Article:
Brendan Maloy
Monday March 17th, 2014

The NCAA and its conferences have earned $16 billion in television contracts. (Mitchell Layton/Getty Images) The NCAA and its conferences have earned $16 billion in television contracts. (Mitchell Layton/Getty Images)

Sports labor attorney Jeffrey Kessler has filed a class-action anti-trust claim against the NCAA as well as the SEC, Big Ten, Pac-12, ACC and Big 12, according to ESPN's Tom Farrey.

The suit argues that the NCAA has colluded to cap the payment for players at the cost of a scholarship, and that the players would likely be offered far more if not for the NCAA's regulations.

"The main objective is to strike down permanently the restrictions that prevent athletes in Division I basketball and the top tier of college football from being fairly compensated for the billions of dollars in revenues that they help generate," Kessler told ESPN. "In no other business -- and college sports is big business -- would it ever be suggested that the people who are providing the essential services work for free. Only in big-time college sports is that line drawn."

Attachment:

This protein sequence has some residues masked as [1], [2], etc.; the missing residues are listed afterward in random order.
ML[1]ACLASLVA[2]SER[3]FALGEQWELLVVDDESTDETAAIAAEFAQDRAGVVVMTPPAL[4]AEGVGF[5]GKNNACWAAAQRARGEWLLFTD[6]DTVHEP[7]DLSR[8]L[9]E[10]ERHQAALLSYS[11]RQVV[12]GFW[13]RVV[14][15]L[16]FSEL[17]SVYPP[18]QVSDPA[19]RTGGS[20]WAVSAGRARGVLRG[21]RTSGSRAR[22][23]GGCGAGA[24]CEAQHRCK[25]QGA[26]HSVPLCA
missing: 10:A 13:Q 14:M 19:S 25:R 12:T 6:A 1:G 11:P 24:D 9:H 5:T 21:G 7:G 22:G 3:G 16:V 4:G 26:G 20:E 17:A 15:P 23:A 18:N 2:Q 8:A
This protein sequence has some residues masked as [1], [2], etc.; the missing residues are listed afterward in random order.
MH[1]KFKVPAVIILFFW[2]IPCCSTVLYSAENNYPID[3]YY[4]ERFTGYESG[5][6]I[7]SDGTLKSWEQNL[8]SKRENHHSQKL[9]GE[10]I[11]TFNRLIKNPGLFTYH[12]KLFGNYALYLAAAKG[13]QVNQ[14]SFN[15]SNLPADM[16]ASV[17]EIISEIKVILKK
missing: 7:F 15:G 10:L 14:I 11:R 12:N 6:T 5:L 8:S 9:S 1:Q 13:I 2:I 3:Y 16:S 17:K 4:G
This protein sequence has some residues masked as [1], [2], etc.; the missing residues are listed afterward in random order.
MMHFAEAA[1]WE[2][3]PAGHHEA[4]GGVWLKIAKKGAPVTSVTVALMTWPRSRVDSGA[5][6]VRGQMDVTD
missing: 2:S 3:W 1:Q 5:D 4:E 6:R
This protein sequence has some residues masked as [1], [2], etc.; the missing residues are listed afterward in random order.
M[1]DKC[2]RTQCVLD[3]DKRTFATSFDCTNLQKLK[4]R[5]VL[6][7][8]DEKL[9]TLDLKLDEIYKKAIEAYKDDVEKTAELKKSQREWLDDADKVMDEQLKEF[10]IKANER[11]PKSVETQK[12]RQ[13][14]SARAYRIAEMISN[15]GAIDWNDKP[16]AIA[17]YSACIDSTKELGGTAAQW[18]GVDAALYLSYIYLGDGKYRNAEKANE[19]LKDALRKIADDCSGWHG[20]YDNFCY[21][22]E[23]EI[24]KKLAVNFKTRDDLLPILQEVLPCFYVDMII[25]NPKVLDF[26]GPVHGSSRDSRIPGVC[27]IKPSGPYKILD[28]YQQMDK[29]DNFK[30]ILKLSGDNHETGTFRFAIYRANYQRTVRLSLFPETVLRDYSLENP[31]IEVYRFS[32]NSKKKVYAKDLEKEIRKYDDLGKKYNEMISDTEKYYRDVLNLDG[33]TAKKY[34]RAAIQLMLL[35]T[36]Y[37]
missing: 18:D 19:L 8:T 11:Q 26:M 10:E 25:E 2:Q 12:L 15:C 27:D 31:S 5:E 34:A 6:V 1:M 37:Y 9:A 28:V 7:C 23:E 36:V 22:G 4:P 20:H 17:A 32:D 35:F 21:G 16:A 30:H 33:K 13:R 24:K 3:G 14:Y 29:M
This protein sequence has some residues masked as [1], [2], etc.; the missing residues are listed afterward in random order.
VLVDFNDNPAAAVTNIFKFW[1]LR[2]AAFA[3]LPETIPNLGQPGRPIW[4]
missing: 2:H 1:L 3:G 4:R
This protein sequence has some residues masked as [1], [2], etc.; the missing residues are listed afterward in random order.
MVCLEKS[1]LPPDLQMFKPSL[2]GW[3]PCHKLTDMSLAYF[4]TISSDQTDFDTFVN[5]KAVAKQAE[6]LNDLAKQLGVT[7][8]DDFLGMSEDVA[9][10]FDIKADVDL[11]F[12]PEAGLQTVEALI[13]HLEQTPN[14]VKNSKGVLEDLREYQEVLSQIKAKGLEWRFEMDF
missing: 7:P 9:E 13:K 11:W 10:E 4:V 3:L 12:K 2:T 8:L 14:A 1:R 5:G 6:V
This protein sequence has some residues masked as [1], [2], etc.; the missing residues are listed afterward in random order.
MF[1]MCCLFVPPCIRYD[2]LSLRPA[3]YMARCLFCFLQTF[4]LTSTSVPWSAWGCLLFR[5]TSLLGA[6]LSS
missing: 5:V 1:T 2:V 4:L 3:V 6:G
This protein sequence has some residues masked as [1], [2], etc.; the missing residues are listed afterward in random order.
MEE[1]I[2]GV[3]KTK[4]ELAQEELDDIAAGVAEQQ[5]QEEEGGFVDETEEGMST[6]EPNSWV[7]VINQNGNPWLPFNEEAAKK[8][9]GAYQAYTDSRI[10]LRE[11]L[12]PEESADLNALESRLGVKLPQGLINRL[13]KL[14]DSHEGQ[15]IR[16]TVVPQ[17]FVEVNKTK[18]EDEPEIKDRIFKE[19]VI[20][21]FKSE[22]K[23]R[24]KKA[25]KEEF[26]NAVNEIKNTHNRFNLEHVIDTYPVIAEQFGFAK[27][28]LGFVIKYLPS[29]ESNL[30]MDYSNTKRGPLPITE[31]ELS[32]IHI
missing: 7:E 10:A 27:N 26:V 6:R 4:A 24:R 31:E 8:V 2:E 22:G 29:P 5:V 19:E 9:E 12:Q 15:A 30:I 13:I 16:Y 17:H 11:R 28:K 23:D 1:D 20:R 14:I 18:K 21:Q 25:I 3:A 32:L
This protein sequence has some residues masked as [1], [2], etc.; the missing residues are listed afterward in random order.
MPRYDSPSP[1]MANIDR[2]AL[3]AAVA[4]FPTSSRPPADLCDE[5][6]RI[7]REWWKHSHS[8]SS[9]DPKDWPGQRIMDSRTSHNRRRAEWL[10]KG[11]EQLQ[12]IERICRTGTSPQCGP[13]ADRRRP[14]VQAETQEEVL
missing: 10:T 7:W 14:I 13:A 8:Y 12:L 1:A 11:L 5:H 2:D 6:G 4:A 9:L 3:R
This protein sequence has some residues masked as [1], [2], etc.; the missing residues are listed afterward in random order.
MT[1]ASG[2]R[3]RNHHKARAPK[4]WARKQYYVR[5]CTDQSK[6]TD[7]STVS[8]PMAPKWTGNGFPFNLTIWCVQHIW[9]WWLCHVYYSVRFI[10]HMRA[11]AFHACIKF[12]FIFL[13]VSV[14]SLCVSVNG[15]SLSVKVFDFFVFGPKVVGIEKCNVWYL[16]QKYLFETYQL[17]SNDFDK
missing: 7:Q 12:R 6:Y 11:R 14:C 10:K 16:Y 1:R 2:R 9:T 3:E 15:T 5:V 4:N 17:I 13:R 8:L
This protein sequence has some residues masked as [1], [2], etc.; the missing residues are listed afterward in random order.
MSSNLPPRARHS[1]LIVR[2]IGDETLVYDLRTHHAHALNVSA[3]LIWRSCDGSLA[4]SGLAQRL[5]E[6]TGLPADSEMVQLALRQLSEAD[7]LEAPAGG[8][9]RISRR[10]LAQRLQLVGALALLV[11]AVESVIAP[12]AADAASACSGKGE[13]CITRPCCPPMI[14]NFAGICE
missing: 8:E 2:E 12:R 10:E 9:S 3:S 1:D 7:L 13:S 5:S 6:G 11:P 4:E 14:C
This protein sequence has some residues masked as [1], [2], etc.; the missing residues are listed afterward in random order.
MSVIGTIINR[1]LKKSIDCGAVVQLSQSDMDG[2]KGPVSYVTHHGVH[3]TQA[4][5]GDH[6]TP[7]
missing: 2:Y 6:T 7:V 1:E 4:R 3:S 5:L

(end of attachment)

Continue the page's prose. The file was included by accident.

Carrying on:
Kessler, who has represented both the NBPA and NFLPA, is joined in this suit by Tim Nevious, who had previously worked as one the the NCAA's top rules violation investigators.

DEITSCH: NCAA tourney viewer's primer, Barkley's odd CBS relationship, more The NCAA has recently seen a large number of legal challenges to its business model, with former UCLA star Ed O'Bannon's suit regarding player profiting from their own likeness set to finally go to trial this June. Players, coaches and officials from Northwestern also testified last month at a National Labor Relations Board hearing to determine whether players should be able to unionizer.

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